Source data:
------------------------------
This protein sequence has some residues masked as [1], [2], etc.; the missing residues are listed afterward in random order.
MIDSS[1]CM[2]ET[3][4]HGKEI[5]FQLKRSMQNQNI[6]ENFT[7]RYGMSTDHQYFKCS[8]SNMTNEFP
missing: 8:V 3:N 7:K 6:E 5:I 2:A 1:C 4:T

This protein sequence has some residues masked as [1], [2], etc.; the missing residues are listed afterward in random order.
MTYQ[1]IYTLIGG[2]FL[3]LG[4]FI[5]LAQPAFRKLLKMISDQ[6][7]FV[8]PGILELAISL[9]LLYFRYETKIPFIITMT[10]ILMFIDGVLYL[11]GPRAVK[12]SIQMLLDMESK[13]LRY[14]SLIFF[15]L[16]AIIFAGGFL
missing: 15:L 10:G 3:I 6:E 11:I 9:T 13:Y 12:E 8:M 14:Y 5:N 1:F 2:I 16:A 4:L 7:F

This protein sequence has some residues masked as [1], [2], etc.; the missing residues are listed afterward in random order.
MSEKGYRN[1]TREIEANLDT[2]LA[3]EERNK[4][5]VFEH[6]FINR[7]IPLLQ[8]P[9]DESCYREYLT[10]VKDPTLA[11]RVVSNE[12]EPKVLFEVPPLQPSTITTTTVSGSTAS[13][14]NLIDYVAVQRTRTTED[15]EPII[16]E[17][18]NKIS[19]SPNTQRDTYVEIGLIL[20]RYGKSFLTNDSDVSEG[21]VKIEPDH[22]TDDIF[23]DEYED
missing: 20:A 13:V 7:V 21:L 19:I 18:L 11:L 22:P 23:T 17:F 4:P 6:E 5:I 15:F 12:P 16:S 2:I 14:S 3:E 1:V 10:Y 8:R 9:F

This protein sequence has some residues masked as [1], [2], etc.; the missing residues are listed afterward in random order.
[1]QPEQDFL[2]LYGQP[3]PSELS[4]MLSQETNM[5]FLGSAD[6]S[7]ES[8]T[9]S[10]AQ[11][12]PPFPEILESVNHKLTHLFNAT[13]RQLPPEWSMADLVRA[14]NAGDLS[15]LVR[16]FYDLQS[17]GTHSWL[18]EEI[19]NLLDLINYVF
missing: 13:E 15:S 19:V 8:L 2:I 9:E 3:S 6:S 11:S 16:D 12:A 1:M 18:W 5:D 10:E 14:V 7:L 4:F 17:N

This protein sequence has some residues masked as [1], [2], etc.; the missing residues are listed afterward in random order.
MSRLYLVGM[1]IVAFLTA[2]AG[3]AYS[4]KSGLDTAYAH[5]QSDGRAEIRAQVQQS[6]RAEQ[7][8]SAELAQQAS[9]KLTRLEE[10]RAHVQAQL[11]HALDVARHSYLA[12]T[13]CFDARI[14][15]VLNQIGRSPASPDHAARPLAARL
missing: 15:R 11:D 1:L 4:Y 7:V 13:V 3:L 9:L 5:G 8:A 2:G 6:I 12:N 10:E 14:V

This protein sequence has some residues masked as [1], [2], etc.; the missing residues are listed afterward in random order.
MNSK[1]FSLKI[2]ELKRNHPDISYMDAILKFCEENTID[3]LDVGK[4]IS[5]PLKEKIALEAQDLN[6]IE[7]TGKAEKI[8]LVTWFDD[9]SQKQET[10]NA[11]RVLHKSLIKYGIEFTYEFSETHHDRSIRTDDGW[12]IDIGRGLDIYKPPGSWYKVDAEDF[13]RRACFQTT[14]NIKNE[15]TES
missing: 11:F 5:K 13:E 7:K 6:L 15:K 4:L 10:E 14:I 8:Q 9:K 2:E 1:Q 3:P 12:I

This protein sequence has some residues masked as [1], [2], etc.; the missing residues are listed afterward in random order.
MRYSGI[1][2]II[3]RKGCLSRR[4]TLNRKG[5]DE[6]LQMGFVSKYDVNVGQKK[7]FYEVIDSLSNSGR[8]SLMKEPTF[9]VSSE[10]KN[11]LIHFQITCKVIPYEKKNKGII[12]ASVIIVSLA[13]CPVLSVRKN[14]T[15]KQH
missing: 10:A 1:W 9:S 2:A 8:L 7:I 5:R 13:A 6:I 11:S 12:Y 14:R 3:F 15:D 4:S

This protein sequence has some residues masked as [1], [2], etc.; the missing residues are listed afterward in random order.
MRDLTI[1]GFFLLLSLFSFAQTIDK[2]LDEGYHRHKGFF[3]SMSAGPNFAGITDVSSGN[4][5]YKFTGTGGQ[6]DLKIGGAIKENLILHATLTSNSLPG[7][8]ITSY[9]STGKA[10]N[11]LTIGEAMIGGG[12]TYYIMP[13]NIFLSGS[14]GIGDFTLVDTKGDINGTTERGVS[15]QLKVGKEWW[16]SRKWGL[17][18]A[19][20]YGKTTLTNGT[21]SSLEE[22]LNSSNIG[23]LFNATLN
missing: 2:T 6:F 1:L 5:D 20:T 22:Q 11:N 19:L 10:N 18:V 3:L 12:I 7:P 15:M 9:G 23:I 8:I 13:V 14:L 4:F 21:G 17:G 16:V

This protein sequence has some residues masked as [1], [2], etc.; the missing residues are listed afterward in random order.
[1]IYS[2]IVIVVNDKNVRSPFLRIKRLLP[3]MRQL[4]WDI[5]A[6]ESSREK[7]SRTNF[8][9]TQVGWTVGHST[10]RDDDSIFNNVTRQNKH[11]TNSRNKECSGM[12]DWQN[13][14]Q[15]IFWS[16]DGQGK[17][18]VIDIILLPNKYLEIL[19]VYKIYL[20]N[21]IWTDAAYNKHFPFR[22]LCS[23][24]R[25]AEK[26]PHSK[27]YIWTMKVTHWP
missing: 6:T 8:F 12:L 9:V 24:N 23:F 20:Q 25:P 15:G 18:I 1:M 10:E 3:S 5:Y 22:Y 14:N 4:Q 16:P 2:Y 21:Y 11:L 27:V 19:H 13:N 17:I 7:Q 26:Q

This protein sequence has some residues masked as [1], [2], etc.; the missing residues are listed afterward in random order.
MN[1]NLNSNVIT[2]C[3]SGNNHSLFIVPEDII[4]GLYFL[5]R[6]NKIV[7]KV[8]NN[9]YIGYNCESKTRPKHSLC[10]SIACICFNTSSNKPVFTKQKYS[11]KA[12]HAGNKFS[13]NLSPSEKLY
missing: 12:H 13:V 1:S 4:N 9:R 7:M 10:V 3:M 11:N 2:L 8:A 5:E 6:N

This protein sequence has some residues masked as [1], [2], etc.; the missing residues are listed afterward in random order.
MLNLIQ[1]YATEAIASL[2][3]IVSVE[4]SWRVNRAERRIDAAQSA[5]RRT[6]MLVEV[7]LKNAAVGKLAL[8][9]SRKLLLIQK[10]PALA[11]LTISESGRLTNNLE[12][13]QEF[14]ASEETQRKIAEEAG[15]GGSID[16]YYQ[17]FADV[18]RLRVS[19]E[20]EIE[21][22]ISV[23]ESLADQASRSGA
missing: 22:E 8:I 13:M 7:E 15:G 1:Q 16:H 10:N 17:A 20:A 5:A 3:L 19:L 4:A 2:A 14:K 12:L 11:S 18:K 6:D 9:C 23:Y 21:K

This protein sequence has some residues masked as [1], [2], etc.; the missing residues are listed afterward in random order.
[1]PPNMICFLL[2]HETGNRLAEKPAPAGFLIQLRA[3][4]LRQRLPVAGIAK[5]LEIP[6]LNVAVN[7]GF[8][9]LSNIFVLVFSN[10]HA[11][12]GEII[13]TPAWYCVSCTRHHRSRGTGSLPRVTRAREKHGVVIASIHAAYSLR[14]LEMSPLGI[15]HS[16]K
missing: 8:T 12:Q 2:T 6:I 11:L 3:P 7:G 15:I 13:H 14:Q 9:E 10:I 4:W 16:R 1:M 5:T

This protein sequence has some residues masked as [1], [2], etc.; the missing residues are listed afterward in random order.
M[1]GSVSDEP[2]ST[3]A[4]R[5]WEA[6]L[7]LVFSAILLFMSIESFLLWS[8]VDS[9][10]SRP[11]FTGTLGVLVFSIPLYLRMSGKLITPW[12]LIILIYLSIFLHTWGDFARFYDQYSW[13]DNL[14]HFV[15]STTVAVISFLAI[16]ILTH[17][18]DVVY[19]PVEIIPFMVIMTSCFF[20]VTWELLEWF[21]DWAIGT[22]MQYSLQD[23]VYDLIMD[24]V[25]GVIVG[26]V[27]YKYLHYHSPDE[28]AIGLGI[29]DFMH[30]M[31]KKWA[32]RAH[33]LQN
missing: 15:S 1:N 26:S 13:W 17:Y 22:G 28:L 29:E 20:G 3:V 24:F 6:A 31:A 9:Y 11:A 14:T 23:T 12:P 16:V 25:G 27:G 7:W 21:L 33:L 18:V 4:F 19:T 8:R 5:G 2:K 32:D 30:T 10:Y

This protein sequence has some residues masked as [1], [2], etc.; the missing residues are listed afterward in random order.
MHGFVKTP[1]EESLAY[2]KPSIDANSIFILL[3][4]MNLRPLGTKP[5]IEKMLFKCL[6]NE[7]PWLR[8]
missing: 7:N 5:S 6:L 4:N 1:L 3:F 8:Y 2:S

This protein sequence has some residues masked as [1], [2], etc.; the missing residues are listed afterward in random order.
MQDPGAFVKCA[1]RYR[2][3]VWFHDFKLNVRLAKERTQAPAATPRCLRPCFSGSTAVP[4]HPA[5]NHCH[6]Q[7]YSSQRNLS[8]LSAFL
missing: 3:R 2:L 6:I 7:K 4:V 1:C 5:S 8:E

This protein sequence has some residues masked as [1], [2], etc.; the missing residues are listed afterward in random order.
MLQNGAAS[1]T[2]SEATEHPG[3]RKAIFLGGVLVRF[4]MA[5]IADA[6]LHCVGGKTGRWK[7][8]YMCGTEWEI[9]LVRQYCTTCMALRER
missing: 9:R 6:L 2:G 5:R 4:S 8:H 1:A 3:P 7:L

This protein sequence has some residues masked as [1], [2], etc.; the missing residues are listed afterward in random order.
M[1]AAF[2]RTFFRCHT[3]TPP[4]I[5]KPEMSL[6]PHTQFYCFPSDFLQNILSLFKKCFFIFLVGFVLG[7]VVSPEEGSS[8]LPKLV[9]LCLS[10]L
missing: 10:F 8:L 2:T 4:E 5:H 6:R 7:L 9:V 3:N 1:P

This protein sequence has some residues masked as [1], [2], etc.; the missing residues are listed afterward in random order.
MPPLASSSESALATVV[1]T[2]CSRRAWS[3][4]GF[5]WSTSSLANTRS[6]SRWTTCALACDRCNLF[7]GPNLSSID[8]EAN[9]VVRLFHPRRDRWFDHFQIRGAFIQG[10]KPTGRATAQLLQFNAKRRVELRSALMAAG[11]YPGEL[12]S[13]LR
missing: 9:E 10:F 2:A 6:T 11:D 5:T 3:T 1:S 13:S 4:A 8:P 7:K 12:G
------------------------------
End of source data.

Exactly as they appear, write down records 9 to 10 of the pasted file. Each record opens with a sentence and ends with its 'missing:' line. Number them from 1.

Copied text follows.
This protein sequence has some residues masked as [1], [2], etc.; the missing residues are listed afterward in random order.
[1]IYS[2]IVIVVNDKNVRSPFLRIKRLLP[3]MRQL[4]WDI[5]A[6]ESSREK[7]SRTNF[8][9]TQVGWTVGHST[10]RDDDSIFNNVTRQNKH[11]TNSRNKECSGM[12]DWQN[13][14]Q[15]IFWS[16]DGQGK[17][18]VIDIILLPNKYLEIL[19]VYKIYL[20]N[21]IWTDAAYNKHFPFR[22]LCS[23][24]R[25]AEK[26]PHSK[27]YIWTMKVTHWP
missing: 6:T 8:F 12:L 9:V 24:N 23:F 20:Q 25:P 15:G 18:I 1:M 10:E 3:S 5:Y 22:Y 14:N 4:Q 16:P 2:Y 21:Y 11:L 27:V 19:H 13:N 17:I 7:Q 26:Q

This protein sequence has some residues masked as [1], [2], etc.; the missing residues are listed afterward in random order.
MN[1]NLNSNVIT[2]C[3]SGNNHSLFIVPEDII[4]GLYFL[5]R[6]NKIV[7]KV[8]NN[9]YIGYNCESKTRPKHSLC[10]SIACICFNTSSNKPVFTKQKYS[11]KA[12]HAGNKFS[13]NLSPSEKLY
missing: 12:H 13:V 1:S 4:N 9:R 7:M 10:V 3:M 11:N 2:L 8:A 5:E 6:N